I don't have any proof and yet I always wonder whether that is part of CCP's multi-prong game plan that uses the Coronavirus, among other objectives, to create some form of limited-extent slow and steady self-annihilation within the US. While jury is still out whether they released the virus on purpose, and yet certainly they would not let even an accidental crisis go to waste. If this is a provocative speculative allegation, then so be it. 

Ralph Vince writes: 

Now I see the good Governor of MI has extended the lockdown for another month.

I'll stand by me earlier prediction, there will be bloodshed at that Capitol over this, that's but a formality now. The question is how do the governor's of other besieged states react.
 

Apr

30

Gilead arguably has the best science in the business. But success in Biotech / Pharma is reserved for those who keep their customers alive, but milk them forever by not curing them of anything.

Hits against Gilead:

1. Gilead did not make any friends by creating the Gardasil vaccine for HPV, which killed the downstream pipeline for those companies that would have treated HPV for 40-50 years.

2. Gilead does not have deep hooks inside the FDA either

Regeneron on the other hand has deep contacts inside the FDA and also practices the milking-forever business model. If they package dried-prunes as a cure for Covid, FDA will merrily approve it.

Apr

30

 Sheltered Specs,

Thought you might enjoy this talk:

"Roland De Wolk and the Scandalous Life of Leland Stanford"

Sushil Rungta writes: 

Very interesting.

Just ordered the book also.

A subject of great interest to me.
 

Apr

30

Looking at Dow Jones there have been 17 declines from ATHs since 1900 over 22%. Only two have recovered high within 1 year. 1990 and 1998 had declines around 22% and recovered within 1 year. 1917, the year preceding the Spanish flu recovering the all time high took 2 years.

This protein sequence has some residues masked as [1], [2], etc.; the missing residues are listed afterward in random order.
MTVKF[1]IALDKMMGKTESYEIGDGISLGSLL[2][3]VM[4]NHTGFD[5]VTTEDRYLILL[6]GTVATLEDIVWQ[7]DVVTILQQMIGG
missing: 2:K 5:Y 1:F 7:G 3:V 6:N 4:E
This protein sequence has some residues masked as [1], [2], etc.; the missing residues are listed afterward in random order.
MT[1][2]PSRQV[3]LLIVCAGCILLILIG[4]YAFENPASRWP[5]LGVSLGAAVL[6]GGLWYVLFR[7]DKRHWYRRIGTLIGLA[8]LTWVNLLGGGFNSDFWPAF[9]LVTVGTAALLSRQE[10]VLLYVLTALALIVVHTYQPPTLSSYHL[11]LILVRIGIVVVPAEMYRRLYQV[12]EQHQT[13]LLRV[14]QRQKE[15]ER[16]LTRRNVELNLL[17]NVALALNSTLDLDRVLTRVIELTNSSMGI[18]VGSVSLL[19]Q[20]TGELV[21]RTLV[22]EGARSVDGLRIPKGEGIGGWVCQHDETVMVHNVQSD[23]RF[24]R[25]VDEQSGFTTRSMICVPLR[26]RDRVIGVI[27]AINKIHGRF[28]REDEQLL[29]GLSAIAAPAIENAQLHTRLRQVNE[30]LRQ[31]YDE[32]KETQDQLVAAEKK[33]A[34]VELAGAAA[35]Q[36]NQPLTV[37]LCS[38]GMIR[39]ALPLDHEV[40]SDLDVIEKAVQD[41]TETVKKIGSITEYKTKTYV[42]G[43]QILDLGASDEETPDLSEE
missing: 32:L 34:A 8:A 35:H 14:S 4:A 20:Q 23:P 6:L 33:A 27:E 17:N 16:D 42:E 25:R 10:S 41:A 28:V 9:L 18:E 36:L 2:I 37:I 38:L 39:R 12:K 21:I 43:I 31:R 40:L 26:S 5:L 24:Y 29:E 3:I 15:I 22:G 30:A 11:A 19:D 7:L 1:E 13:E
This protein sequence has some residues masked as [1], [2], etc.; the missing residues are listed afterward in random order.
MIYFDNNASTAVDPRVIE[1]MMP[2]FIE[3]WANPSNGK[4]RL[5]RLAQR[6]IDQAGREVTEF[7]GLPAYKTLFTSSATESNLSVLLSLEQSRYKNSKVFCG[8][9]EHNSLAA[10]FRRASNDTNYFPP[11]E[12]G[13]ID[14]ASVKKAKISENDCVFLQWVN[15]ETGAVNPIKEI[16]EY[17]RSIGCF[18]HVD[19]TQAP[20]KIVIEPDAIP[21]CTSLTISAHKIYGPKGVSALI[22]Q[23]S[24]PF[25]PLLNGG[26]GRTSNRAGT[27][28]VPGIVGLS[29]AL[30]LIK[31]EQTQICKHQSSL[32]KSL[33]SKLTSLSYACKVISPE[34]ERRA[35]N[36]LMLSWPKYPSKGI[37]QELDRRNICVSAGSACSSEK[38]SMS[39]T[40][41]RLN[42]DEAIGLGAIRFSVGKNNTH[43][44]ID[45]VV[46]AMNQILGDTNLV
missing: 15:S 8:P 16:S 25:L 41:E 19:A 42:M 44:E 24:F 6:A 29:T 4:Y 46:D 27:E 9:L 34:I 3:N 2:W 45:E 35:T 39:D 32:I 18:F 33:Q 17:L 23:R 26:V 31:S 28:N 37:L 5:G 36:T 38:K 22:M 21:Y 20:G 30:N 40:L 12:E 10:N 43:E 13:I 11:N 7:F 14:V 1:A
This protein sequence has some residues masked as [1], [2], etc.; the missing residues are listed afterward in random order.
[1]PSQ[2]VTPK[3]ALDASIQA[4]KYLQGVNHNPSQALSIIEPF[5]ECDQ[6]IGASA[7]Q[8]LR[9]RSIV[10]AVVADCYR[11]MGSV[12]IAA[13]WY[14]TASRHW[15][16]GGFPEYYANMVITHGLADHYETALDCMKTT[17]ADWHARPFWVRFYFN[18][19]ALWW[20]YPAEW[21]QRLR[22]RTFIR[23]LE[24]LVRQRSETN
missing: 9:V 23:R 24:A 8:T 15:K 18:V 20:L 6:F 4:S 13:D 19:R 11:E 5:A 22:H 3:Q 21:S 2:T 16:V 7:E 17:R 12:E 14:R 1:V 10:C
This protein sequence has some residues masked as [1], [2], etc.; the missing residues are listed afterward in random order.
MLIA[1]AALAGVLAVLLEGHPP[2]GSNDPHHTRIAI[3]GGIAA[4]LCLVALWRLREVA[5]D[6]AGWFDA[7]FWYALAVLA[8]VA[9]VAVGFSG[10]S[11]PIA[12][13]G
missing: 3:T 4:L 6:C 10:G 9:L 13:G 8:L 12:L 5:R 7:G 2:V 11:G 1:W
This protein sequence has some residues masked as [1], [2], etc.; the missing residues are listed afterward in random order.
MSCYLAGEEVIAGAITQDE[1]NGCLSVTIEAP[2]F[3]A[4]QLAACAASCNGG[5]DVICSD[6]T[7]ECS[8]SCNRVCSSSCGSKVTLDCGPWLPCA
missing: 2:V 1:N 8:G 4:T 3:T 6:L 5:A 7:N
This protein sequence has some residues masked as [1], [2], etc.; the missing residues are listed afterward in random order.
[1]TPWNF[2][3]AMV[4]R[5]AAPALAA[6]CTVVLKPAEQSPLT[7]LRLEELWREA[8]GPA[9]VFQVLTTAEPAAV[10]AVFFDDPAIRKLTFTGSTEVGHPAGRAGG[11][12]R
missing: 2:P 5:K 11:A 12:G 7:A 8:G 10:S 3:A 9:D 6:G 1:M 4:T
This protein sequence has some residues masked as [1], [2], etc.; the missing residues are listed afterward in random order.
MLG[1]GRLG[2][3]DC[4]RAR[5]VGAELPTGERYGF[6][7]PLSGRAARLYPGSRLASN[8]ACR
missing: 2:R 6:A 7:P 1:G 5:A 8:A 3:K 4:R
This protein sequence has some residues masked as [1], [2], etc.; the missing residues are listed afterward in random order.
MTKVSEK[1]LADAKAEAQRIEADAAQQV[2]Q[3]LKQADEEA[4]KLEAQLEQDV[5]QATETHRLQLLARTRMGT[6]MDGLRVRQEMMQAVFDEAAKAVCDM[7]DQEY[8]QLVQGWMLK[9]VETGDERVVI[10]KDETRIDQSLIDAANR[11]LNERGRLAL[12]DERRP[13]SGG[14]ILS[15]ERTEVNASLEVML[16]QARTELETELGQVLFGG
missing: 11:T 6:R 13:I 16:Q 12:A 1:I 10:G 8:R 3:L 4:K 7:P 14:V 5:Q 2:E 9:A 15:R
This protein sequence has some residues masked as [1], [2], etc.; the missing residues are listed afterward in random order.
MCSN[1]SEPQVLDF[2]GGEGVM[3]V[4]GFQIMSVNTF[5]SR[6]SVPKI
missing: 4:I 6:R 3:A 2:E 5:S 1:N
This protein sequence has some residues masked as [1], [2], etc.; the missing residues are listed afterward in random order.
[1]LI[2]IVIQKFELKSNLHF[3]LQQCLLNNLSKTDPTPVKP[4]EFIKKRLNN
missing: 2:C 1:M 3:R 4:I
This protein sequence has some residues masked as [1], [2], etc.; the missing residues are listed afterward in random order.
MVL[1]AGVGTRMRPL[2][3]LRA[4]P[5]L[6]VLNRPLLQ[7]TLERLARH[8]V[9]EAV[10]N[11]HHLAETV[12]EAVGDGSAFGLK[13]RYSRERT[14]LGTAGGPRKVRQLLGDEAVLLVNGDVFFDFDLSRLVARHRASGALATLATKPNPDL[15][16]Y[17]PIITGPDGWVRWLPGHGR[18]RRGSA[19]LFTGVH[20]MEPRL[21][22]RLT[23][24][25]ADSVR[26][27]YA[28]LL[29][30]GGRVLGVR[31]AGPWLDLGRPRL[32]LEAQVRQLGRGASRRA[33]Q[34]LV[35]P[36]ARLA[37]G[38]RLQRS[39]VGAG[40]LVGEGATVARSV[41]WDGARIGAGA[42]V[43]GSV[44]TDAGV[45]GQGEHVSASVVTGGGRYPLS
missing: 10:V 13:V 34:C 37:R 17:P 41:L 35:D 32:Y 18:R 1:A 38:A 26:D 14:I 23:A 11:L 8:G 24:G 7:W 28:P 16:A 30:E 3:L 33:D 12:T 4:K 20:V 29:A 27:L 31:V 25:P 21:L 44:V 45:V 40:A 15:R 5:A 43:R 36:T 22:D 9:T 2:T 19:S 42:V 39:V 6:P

Apr

30

I'm also wondering about real estate. Here there's a moratorium on evictions, a moratorium on foreclosures. Naturally no one will pay either rent, especially rent, or mortgage, because they are out of a job, and the unemployment fund is dried up.

That puts pressure on the banks, and so on down the chain.

Ralph Vince writes: 

Yes. This is why I think the virus is NOT a problem to be concerned about. Everything is downstream from everything else, in a giant circuit that is the US economy.

It cannot be started simply by reversing the order of operations form which it was stopped. Some fraction of the machine will inevitably be "amputated," I fear, and never re start.

I wish I knew what size that fraction is.

Peter St. Andre writes: 

The following is speculation, but it seems to me that much of the retail sector will not return to "normal" for at least 12 months and possibly as much as 5-10 years because apparently a vaccine will be difficult to create and distribute (the previous record for developing a vaccine - for Ebola - was 5 years [1]). You can write off theatres, music clubs, and the like. Museums and gyms and restaurants and salons and such will be severely challenged and perhaps unable to generate even 50% of their previous revenue because of persistent social distancing and the fact that many former customers will simply stay away. Some of this activity will move onto the Internet, but many of these organizations will cease to exist. Will anything take their place? That seems unlikely, which means it seems likely that retail rents will plummet ~50% too, leading to widespread bankruptcies in the commercial real estate sector. And this doesn't count factories, office buildings, and so on. What are the downstream effects on REITs, banks, pension funds, property managers, service companies, etc.? Others on the list are more expert in these matters so I'd love to hear their perspectives.